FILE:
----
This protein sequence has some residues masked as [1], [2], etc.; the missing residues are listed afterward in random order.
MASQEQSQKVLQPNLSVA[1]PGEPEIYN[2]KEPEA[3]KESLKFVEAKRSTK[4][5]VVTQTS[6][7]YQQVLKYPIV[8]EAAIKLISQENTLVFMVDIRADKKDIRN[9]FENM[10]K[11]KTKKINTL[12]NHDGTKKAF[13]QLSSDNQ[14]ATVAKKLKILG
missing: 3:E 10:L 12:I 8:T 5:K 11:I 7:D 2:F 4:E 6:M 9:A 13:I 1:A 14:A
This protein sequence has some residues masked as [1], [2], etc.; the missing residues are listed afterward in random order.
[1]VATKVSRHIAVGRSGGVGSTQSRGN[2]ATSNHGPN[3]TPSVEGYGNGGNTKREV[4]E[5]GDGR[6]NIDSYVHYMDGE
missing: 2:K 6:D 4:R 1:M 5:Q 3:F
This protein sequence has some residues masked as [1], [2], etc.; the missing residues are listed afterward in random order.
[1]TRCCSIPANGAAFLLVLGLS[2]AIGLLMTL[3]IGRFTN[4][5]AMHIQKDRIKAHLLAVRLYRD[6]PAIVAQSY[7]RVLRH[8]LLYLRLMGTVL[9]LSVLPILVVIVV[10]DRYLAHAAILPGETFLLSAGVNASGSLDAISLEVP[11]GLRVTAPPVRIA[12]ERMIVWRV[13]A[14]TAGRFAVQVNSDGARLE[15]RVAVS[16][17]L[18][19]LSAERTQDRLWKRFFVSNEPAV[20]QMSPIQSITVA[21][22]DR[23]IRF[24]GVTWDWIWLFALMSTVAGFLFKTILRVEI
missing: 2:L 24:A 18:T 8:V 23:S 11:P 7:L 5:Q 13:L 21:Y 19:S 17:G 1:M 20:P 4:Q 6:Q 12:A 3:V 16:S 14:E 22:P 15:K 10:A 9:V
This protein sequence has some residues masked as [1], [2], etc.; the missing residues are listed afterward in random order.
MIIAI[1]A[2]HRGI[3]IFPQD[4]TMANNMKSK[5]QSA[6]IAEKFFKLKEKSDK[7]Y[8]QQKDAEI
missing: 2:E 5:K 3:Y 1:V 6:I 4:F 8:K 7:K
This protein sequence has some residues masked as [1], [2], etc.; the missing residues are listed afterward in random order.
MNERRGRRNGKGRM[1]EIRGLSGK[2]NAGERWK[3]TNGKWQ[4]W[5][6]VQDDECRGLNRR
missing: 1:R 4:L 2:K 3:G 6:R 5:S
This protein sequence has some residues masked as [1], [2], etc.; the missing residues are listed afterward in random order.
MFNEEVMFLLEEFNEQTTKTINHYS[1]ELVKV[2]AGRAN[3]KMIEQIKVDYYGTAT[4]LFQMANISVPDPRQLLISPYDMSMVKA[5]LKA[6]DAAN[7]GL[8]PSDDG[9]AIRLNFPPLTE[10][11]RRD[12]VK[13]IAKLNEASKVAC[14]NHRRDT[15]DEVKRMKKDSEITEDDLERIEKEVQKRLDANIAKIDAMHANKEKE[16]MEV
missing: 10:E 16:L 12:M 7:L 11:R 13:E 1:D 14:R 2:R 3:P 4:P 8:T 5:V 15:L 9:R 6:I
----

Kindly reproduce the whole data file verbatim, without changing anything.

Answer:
This protein sequence has some residues masked as [1], [2], etc.; the missing residues are listed afterward in random order.
MASQEQSQKVLQPNLSVA[1]PGEPEIYN[2]KEPEA[3]KESLKFVEAKRSTK[4][5]VVTQTS[6][7]YQQVLKYPIV[8]EAAIKLISQENTLVFMVDIRADKKDIRN[9]FENM[10]K[11]KTKKINTL[12]NHDGTKKAF[13]QLSSDNQ[14]ATVAKKLKILG
missing: 3:E 10:L 12:I 8:T 5:K 11:I 7:D 2:F 4:E 6:M 9:A 13:I 1:A 14:A
This protein sequence has some residues masked as [1], [2], etc.; the missing residues are listed afterward in random order.
[1]VATKVSRHIAVGRSGGVGSTQSRGN[2]ATSNHGPN[3]TPSVEGYGNGGNTKREV[4]E[5]GDGR[6]NIDSYVHYMDGE
missing: 2:K 6:D 4:R 1:M 5:Q 3:F
This protein sequence has some residues masked as [1], [2], etc.; the missing residues are listed afterward in random order.
[1]TRCCSIPANGAAFLLVLGLS[2]AIGLLMTL[3]IGRFTN[4][5]AMHIQKDRIKAHLLAVRLYRD[6]PAIVAQSY[7]RVLRH[8]LLYLRLMGTVL[9]LSVLPILVVIVV[10]DRYLAHAAILPGETFLLSAGVNASGSLDAISLEVP[11]GLRVTAPPVRIA[12]ERMIVWRV[13]A[14]TAGRFAVQVNSDGARLE[15]RVAVS[16][17]L[18][19]LSAERTQDRLWKRFFVSNEPAV[20]QMSPIQSITVA[21][22]DR[23]IRF[24]GVTWDWIWLFALMSTVAGFLFKTILRVEI
missing: 2:L 24:A 18:T 8:V 23:S 11:P 7:L 5:Q 13:L 21:Y 19:S 17:G 1:M 20:P 4:Q 6:Q 12:A 3:V 16:S 14:E 22:P 15:K 10:A 9:V
This protein sequence has some residues masked as [1], [2], etc.; the missing residues are listed afterward in random order.
MIIAI[1]A[2]HRGI[3]IFPQD[4]TMANNMKSK[5]QSA[6]IAEKFFKLKEKSDK[7]Y[8]QQKDAEI
missing: 2:E 5:K 3:Y 1:V 6:I 4:F 8:K 7:K
This protein sequence has some residues masked as [1], [2], etc.; the missing residues are listed afterward in random order.
MNERRGRRNGKGRM[1]EIRGLSGK[2]NAGERWK[3]TNGKWQ[4]W[5][6]VQDDECRGLNRR
missing: 1:R 4:L 2:K 3:G 6:R 5:S
This protein sequence has some residues masked as [1], [2], etc.; the missing residues are listed afterward in random order.
MFNEEVMFLLEEFNEQTTKTINHYS[1]ELVKV[2]AGRAN[3]KMIEQIKVDYYGTAT[4]LFQMANISVPDPRQLLISPYDMSMVKA[5]LKA[6]DAAN[7]GL[8]PSDDG[9]AIRLNFPPLTE[10][11]RRD[12]VK[13]IAKLNEASKVAC[14]NHRRDT[15]DEVKRMKKDSEITEDDLERIEKEVQKRLDANIAKIDAMHANKEKE[16]MEV
missing: 10:E 16:L 12:M 7:L 11:R 13:E 1:D 14:R 2:R 3:P 4:P 8:T 5:V 15:L 9:R 6:I